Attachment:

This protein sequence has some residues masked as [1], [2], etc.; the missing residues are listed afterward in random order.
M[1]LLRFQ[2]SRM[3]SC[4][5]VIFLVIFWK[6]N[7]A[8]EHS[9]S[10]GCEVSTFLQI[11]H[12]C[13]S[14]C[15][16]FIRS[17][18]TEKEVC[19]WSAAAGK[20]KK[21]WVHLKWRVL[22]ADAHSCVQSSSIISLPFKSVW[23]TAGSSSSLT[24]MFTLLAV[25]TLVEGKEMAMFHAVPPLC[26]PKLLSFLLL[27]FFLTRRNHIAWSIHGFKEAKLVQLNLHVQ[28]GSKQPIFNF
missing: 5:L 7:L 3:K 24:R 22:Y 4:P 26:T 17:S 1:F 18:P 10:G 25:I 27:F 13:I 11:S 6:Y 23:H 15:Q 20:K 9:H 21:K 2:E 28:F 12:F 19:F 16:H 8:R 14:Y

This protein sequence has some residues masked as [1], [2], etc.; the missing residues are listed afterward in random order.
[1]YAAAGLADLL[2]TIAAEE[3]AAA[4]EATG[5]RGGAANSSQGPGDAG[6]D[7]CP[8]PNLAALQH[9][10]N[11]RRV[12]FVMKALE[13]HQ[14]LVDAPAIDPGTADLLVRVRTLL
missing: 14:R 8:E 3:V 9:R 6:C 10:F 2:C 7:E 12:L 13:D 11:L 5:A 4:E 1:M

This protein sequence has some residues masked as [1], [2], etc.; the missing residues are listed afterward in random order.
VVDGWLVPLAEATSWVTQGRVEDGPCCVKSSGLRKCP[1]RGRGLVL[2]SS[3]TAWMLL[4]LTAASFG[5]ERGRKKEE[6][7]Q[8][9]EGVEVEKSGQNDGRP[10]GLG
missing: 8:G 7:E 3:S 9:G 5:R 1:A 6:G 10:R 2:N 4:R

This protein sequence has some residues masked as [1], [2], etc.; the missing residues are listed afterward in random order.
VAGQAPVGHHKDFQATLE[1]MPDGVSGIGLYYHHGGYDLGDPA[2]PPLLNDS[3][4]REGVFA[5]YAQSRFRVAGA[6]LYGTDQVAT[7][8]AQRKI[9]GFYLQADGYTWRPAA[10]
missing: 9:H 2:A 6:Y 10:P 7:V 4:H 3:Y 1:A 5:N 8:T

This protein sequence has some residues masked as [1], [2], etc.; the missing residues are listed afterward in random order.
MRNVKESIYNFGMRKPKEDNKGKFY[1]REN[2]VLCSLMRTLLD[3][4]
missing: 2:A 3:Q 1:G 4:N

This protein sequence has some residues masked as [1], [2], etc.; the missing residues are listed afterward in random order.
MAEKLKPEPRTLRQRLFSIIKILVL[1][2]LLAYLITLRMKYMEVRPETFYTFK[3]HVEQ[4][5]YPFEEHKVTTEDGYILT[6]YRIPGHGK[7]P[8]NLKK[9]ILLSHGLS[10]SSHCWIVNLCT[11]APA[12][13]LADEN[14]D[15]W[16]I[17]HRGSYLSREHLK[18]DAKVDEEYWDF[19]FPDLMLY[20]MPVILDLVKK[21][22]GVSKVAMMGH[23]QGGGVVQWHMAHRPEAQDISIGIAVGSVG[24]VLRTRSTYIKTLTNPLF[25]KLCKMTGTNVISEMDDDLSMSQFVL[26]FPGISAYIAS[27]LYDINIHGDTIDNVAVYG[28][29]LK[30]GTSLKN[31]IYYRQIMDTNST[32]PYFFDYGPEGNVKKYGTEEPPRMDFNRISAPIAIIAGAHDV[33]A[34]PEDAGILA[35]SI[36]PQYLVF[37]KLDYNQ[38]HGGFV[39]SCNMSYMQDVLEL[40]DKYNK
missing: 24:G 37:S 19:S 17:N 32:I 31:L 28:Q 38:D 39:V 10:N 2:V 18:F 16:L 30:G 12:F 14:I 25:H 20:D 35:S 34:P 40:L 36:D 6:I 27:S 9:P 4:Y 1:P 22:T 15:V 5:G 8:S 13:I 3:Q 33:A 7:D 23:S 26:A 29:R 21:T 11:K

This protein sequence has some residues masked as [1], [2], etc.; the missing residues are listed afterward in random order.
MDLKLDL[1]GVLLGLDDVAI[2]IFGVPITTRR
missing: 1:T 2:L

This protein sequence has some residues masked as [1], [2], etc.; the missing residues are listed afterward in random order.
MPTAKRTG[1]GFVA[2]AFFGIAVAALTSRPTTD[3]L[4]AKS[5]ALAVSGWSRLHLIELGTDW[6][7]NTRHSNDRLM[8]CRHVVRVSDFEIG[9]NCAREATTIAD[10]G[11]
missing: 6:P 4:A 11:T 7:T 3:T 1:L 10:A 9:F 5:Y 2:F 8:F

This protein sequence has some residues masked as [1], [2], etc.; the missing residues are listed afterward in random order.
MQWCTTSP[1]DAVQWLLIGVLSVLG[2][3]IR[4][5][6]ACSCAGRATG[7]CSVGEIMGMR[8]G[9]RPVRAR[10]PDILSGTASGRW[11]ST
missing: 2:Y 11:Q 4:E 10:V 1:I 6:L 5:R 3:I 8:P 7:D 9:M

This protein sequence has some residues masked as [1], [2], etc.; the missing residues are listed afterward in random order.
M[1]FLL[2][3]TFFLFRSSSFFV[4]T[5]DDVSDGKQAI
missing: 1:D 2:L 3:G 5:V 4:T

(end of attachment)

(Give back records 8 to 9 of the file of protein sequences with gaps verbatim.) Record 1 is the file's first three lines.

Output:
This protein sequence has some residues masked as [1], [2], etc.; the missing residues are listed afterward in random order.
MPTAKRTG[1]GFVA[2]AFFGIAVAALTSRPTTD[3]L[4]AKS[5]ALAVSGWSRLHLIELGTDW[6][7]NTRHSNDRLM[8]CRHVVRVSDFEIG[9]NCAREATTIAD[10]G[11]
missing: 6:P 4:A 11:T 7:T 3:T 1:L 10:A 9:F 5:Y 2:F 8:F

This protein sequence has some residues masked as [1], [2], etc.; the missing residues are listed afterward in random order.
MQWCTTSP[1]DAVQWLLIGVLSVLG[2][3]IR[4][5][6]ACSCAGRATG[7]CSVGEIMGMR[8]G[9]RPVRAR[10]PDILSGTASGRW[11]ST
missing: 2:Y 11:Q 4:E 10:V 1:I 6:L 5:R 3:I 8:P 7:D 9:M